Variables Associated with of Health-Promoting Behaviors: Baseline Evaluation of Cancer Survivors in the Bronx Oncology Living Daily (BOLD) Lifestyle Wellness Workshops
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Survivors in the Bronx Oncology Living Daily (BOLD) Lifestyle Wellness Workshops INTRODUCTION: There has been a significant increase in the number of long-term cancer survivors living in the United States. These survivors are at risk for various medical comorbidities, including type 2 diabetes. Cancer health disparities also exist throughout the United States, with underserved communities experiencing increased mortality rates for cancer. The Health Belief Model (HBM) posits that cancer survivors would take action to improve their health based on their cancer experiences and self-efficacy for controlling consequences associated with cancer.;OBJECTIVES: The purpose of this cross-sectional study was to evaluate factors that motivate cancer survivors to engage in health-promoting behaviors (i.e., healthful eating and physical activity).;METHODS: This research evaluated baseline data from participants enrolled in the Bronx Oncology Living Daily (BOLD) Lifestyle Wellness Workshops, a diabetes prevention and control program for underserved cancer survivors in Bronx, NY. Eighty-four participants, mostly Black/African Americans ( n = 41, 48.8%) and Latino/Hispanics (n = 25, 29.8%) with a mean age of 59.6 years enrolled in the workshops. The majority of participants were breast cancer survivors (n = 63) suffering co-morbid medical conditions.;RESULTS: Analyses revealed that several predictor variables, including body mass index (BMI), physical functioning, physical health, emotional health, readiness to engage in exercise and readiness to change eating habits, significantly contributed to the variability participants' engagement in health-promoting behaviors (F = 2.273, p < .05). In particular, the largest contribution was BMI, which significantly predicted participant's involvement in health-promoting behaviors (t = -2.179, p < .05). In further analyses, demographic data only accounted for approximately 4% of the variance on health-promoting behaviors.;CONCLUSION: Data suggest that BMI likely plays a significant role in an individuals' engagement in healthful behaviors, yet the influence of demographic data is more complex. This research included several limitations, one of which was that certain variables from the HBM could not be evaluated because the variable was not in the database used. Therefore, future research needs to more directly address factors from the HBM and should also tackle confounding factors that influence socioeconomic status across cultures, generations, and social and physical environments.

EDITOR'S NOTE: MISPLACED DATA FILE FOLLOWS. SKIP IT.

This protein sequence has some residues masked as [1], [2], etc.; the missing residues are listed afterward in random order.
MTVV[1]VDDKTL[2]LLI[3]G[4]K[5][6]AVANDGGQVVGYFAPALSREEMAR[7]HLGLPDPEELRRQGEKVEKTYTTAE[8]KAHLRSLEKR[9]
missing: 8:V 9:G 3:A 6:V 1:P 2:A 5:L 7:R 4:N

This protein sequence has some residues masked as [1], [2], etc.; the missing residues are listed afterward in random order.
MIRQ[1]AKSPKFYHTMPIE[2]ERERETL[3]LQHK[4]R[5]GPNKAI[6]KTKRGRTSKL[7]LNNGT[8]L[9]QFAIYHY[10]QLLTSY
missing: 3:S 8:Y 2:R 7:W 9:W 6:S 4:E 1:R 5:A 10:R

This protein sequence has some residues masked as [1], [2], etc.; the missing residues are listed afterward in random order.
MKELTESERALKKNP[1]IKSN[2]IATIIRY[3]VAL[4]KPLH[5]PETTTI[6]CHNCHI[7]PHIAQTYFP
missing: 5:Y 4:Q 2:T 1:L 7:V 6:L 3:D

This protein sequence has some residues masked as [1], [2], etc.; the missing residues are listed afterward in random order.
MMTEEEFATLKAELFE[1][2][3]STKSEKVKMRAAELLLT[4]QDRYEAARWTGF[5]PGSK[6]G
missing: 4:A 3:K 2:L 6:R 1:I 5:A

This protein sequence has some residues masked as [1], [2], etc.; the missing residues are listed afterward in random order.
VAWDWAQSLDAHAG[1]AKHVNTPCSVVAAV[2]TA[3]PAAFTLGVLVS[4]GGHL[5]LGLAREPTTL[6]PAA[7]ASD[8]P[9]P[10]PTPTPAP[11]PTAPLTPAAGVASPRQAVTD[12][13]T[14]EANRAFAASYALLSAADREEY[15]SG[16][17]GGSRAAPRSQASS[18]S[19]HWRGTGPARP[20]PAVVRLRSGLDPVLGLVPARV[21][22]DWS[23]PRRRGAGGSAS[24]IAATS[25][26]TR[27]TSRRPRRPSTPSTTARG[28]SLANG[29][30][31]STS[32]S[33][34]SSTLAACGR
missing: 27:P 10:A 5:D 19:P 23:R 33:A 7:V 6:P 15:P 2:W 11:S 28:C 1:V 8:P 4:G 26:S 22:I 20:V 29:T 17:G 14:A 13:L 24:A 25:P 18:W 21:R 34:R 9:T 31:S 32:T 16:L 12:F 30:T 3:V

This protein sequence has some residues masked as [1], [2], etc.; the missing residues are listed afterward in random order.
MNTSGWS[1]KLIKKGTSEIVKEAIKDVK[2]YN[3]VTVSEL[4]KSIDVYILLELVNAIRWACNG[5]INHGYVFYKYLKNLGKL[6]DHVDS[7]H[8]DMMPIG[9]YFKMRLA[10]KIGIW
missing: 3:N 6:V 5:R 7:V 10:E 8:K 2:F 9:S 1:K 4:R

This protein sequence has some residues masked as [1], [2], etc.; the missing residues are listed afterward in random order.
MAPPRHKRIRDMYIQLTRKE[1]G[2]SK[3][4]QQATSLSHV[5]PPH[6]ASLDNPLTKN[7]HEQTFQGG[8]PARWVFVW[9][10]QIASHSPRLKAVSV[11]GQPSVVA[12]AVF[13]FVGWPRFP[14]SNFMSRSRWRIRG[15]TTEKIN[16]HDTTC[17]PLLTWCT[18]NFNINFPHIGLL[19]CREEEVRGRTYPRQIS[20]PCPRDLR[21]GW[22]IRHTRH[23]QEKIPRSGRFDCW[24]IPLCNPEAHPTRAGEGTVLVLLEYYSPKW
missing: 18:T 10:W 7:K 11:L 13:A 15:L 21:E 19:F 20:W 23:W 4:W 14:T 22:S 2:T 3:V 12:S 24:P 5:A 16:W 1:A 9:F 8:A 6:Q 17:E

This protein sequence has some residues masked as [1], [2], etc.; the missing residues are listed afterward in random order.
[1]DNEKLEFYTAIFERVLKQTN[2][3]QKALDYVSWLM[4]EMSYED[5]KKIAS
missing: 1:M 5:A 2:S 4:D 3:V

Source: Dissertation Abstracts International, Volume: 77-03(E), Section: B.;Advisors: Charles Swencionis.